Our Lord refuses to be drawn into domestic problems and rightly so. For when it comes to family disputes, resolutions are not without bitterness. Disputing parties will always come with greed in their hearts and anger in their minds, because their thoughts are focused more on the material things and on themselves. In today’s gospel, Jesus refuses to be an arbiter but seizes the opportunity to preach on greed.

Most of the times, we use all our energy to invest on material wealth. “Fool,” says the God of judgment, “to whom will all this piled-up wealth of yours go?” There was once an SVD father, a foreigner, who saved all his monthly allowances so that by the end of the year he could give it to a beggar.

Let us enjoy the fruits of the earth, and the blessings of modern technology. But too much attachment to worldly things tend to suffocate and confuse our priorities. For where our treasure is there our hearts will be. (Fr. Antolin Uy, SVD Bible Diary 2009)


October 17, 2016 Monday

When we die, we cannot bring along with us anything that we own. That is why Jesus challenges us to focus on things that really matter.  If we were going to die next week, what would we need to do so that our last day on earth would become worthwhile? I threw this question to a group of professionals at their Lenten recollection.

Their first answer was forgiveness – asking and giving forgiveness especially to those whom they had hurt and had hurt them. It feels ethereal realizing that before we die we can resolve our conflicts with people whom we have not talked with for years. The heart of Christianity, the very core of  Jesus’ teaching is to forgive and be forgiven. Secondly, they mentioned the desire to spend special and quality time with their family. Most of today’s working parents are preoccupied with their jobs, distorting, in a way, emotional support for their children. The desire to be with our family gives as an assurance that whatever happens, we have our family to lean on. Lastly, they said they wanted to be happy and enjoy life to the fullest. Some people may have forgotten to live and enjoy life because of too much work. They are so preoccupied with family and workplace problems that they forget living life to the fullest. We are challenged to reevaluate our priorities in life because we only live once.

These were sentiments of people who realized that they were not in control of everything. In today’s Gospel, Jesus reminds us to focus on things that really matter. We only live once. We should be grateful for all our blessings and make the most out of them. (Fr. Roger Solis, SVD HNU, Bohol Bible Diary 2016)


Weekly Guide for Daily Prayer

Romans 4:20-25
Luke 1:69-70, 71-72, 73-75
Luke 12:13-21

Today’s gospel reading confronts us with a reality that some of us do not like to be reminded of. The reality of death. All of us know that we are going to die. But we don’t know just when our death will occur. Some of us are very uncomfortable when thinking about death. We don’t like to face the unknown, and there is much about death that is unknown.

Today Jesus gives us a powerful lesson in the parable of the rich man. This man is a farmer, and it seems that he has a very large and prosperous farm. His farm has just produced a bumper crop of grain. The crop is so large that he has to build more and larger barns in which to store his grain. Now that the harvest is over, the farmer plans to rest and enjoy life. Jesus quotes him as telling himself that he now is in good shape for many years and can take life easy. He plans to “rest, eat, drink, be merry.” In other words he plans to live a life of leisure. This rich man is very worldly and his goal is to now live a life of comfort, ease and pleasure. His wealth makes him selfish. He plans only for himself and his comfort. He does not think of others and makes no provision for his wealth and his farm when he is no longer there to oversee it.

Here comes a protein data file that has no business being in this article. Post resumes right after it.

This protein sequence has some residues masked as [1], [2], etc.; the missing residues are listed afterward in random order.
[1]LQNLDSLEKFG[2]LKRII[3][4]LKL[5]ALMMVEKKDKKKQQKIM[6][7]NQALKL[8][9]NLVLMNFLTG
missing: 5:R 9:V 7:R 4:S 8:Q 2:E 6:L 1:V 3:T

And now Jesus gives us the punch line of this parable. He delivers it suddenly and sharply. Just as the rich man has completed his plans for the future, God says to him, “You fool, this night your life will be demanded of you.” God’s words are sudden and sharp, and there is no hiding from them. Death is inevitable. There is no way that the rich man can bargain for more time. And there is no time to redo his past life. This man is going to have to give to God an accounting for his earthly life this very night. Then God asks another question of the rich man. “and the things you have prepared, to whom will they belong?” Again, the rich man has no answer. He has made no provision for his wealth and his goods once he is dead.

As we read this gospel we might think that this rich man did not get an even break. We might argue that he needed more time to put his affairs in order and to prepare himself for judgment. But Jesus answers this objection also. In the last line of this reading he tells that this is what happens when a person selfishly stores up wealth only for himself and is not willing to share or help those less fortunate than himself. Such a person is not rich in what matters to God. And I think that that is the point of this parable.

We all are called to know and love and follow Jesus. We are called to read about his life here on earth. We are called to listen to his teaching and to obey his commands. By doing this we become rich in what matters to God. But we must do this continually during our lives here on earth. We can’t put off following Jesus until some future date because we don’t know how much longer our life might last. We have time now to begin to grow rich in what matters to God. We might not have time later on. As we look around us in today’s world, we can see people who are like the rich man of the parable. They accumulate great wealth in order to live a worldly life of ease and comfort and pleasure. They are selfish and think only of themselves and their own happiness. They give no indication of being concerned about life after death. Unless they change their ways, they risk the same fate that befell the rich man of today’s parable. Today I pray that the parable in this gospel reading may help all of us who read it to learn the lesson it teaches. May we all become rich in what matters to God.